New rules for hobbyist drone operators

New restrictions in the Cayman Islands prohibit flying drones near airports and the prison.

The Civil Aviation Authority of the Cayman Islands has issued new restrictions prohibiting users of small unmanned aircraft, commonly known as drones, from flying the vehicles near airports and the prison.

Drone operators will not be permitted to fly within a 3-nautical-mile zone from the perimeter of airports in the Cayman Islands unless they receive special permission from the director of Civil Aviation and the consent of air traffic control.

Alastair Robertson, director of Air Navigation Services Regulation for the CAA, said permission is unlikely to be granted to members of the general public to operate drones within the airport zone.

Individuals who violate the new rules will face prosecution and, if convicted, could be fined up to $6,000 or imprisoned for up to two years.

In Grand Cayman, the new restricted area for drones includes all of George Town and extends north all the way to the The Great House on Seven Mile Beach and east as far as the Countryside Shopping Village in Savannah.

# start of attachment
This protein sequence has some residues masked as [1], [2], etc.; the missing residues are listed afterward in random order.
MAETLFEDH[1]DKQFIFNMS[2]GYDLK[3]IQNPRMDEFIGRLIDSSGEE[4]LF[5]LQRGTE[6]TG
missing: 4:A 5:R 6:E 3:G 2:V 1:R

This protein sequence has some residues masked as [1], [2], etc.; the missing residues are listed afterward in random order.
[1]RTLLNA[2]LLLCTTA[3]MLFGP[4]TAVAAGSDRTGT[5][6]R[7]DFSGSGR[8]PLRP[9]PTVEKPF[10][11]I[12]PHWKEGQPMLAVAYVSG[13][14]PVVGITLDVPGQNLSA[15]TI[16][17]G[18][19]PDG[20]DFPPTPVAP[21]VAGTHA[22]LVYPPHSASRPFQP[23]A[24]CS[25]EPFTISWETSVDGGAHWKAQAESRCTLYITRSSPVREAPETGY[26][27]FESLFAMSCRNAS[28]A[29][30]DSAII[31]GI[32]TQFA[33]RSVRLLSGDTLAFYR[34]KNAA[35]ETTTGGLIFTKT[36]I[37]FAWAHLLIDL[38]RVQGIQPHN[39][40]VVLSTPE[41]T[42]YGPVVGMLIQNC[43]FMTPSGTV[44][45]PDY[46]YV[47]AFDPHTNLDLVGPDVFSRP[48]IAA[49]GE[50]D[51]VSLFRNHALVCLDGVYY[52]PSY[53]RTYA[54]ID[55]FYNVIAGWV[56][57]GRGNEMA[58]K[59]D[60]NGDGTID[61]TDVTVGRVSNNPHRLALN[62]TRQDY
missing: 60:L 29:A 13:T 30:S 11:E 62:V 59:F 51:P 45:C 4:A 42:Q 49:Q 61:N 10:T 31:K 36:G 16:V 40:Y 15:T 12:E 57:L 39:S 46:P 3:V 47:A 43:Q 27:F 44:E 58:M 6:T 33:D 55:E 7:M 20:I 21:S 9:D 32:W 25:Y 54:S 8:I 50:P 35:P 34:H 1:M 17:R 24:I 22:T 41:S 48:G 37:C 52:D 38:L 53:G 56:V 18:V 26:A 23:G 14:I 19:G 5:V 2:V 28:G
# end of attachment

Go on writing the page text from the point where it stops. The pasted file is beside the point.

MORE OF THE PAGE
The restriction also applies to a 3-nautical-mile radius from the perimeters of Charles Kirkconnell International Airport in Cayman Brac and the Edward Bodden Airfield in Little Cayman. The restriction is aimed at mitigating the risk of a collision between manned and unmanned aircraft.

According to the Civil Aviation Authority, recent reports suggest there has been a significant increase in the use of drones, particularly in the vicinity of Owen Roberts International Airport.

Mr. Robertson said that in addition to seeing more drones near the airport, there have been more reports from Customs about individuals bringing drones into the country.

“We get a lot of inquiries from members of the general public and also visitors to the island about what our stance is on drones, and in that sense we can also gauge the increase [in the number of drones being used in Cayman],” Mr. Robertson said.

The aviation authority said in a press release that as a consequence, “The risk of an incident or accident caused by the impact of an SUA [Small Unmanned Aircraft] with a conventional aircraft or its ingestion by a jet engine increases proportionally.”